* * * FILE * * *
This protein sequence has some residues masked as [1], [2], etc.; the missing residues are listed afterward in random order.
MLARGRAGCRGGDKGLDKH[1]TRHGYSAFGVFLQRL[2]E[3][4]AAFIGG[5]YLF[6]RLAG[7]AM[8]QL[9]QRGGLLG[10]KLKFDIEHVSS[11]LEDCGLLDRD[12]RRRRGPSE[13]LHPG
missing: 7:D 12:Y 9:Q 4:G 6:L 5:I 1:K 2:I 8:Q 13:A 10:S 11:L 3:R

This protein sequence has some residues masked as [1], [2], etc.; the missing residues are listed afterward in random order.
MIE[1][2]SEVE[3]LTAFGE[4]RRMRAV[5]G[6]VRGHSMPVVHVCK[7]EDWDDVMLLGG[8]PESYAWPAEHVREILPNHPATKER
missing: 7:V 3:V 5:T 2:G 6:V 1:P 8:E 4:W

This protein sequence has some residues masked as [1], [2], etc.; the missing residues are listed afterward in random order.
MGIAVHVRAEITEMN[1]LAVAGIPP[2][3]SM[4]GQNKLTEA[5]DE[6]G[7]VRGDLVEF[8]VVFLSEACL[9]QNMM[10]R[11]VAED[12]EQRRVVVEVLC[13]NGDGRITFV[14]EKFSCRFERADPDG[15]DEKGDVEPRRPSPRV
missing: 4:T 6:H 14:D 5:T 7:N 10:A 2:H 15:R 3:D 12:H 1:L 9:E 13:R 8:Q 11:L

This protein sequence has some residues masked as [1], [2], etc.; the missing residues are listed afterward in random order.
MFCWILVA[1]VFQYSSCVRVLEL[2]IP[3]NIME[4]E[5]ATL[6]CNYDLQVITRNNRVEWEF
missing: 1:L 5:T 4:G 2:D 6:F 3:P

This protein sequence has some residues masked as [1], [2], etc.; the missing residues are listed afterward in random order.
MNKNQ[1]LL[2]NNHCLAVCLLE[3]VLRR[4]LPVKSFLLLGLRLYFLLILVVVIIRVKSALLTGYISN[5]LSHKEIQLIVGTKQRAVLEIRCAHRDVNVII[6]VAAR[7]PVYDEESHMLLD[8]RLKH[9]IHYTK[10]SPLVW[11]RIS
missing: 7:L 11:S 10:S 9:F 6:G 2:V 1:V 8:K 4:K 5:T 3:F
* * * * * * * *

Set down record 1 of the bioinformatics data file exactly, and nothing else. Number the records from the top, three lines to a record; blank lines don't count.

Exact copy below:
This protein sequence has some residues masked as [1], [2], etc.; the missing residues are listed afterward in random order.
MLARGRAGCRGGDKGLDKH[1]TRHGYSAFGVFLQRL[2]E[3][4]AAFIGG[5]YLF[6]RLAG[7]AM[8]QL[9]QRGGLLG[10]KLKFDIEHVSS[11]LEDCGLLDRD[12]RRRRGPSE[13]LHPG
missing: 7:D 12:Y 9:Q 4:G 6:L 5:I 1:K 2:I 8:Q 13:A 10:S 11:L 3:R